Ira Mehlman, spokesman for the Federation for American Immigration Reform (FAIR), is concerned and is calling for cooperation on the issue:

"If we are going to successfully bring this huge cohort of immigrants into the mainstream, it has to be a cooperative effort on both sides. One of the things we've seen for a long time is the assimilation process is hindered by continuing high levels of immigration."

According to the November 2008 report by FAIR, a post election poll conducted by Zogby International found that “an overwhelming majority of the electorate opposes amnesty.”

The polls shows that only 32% of Obama voters supported amnesty, and 60% of all voters want strong border and worksite enforcement.

57% of all voters said that amnesty would further harm the interests of American workers and strain public resources.


  1. Should immigrants be encouraged to assimilate?

    I guess that depends on which America someone comes from and what they'd like America to be.

    To me, America is still the MELTING pot.

    And that means common language and other things.

    I've had enough hyphenated Americans to last several lifetimes.

    Especially those, and yes I do include African-Americans, but others who put their country of ancestry ahead of their country of residence.

    Of course, people gather based on similarities. Especially when they are new to a place.

    But if someone's going to be an American, then, be an American.

    Not hyphenated, not resentful of what America is not, but thankful for what it is and what freedoms and opportunities it offers.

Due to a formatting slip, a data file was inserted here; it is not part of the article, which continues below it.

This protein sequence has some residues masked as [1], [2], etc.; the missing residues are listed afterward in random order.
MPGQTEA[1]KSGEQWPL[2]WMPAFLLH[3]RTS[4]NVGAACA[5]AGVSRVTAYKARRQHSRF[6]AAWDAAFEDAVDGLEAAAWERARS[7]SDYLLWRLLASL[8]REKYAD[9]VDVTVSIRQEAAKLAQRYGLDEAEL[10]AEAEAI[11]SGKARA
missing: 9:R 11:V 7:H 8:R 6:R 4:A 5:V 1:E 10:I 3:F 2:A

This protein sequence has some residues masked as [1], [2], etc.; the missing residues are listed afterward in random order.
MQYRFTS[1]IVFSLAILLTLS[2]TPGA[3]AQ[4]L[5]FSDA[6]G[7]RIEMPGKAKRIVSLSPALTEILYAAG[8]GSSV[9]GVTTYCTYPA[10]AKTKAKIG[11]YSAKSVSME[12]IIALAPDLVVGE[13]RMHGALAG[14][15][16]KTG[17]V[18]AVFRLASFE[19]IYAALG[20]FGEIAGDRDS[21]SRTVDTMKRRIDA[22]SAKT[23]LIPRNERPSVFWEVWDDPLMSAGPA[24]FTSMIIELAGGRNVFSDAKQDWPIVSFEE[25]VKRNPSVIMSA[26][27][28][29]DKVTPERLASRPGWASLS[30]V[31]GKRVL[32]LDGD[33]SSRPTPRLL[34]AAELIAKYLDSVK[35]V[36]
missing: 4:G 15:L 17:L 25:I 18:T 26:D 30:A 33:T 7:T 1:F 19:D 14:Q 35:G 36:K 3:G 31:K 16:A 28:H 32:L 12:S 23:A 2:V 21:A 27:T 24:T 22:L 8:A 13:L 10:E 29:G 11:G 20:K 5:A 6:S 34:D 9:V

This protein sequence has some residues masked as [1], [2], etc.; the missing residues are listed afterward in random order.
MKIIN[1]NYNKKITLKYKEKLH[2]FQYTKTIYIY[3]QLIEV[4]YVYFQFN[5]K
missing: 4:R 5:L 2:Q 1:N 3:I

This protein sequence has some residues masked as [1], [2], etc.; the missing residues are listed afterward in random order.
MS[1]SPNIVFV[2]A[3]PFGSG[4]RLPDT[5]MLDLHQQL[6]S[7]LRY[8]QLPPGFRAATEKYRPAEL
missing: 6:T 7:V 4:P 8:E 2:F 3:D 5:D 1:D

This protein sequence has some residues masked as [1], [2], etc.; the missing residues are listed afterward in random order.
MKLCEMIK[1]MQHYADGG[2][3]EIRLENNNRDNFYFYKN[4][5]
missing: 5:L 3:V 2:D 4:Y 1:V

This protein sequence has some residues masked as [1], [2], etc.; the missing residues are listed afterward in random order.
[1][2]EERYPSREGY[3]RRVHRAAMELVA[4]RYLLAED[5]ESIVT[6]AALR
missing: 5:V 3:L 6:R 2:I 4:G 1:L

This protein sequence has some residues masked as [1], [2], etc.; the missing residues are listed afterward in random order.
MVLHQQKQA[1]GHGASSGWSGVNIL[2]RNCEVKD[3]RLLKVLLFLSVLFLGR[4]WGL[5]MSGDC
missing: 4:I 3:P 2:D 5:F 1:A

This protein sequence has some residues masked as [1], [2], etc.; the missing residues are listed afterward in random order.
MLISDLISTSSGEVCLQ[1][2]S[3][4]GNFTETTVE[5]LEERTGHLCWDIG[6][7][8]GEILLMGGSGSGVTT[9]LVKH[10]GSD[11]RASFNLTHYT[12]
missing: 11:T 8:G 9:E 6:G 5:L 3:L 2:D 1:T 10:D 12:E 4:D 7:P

And Happy New Year.

  2. I think this is about 30 years late. What made America great was the fact that because people wanted to come; because they saw America as a better place than where they were, they were eager to become Americans in the cultural/social sense.

    That doesn't mean abandoning their heritage, but it means subjugating their native culture to the American culture that drew them here from their native land.

    We have become so dull about such things, either forgetting what made us a great nation, or stupidly abandoning it in favor of this mindless concept that everyone should do whatever they want, without regard for the broader cultural implications of that.

    Not looking down the road to see the possible consequences of their "heat of the moment" ideology is the defining characteristic of American liberals.

    By definition a culture will cease to exist to the extent it becomes so broad that there are no identifiable characteristics.

    That's where we are headed, and we are a good way down the path.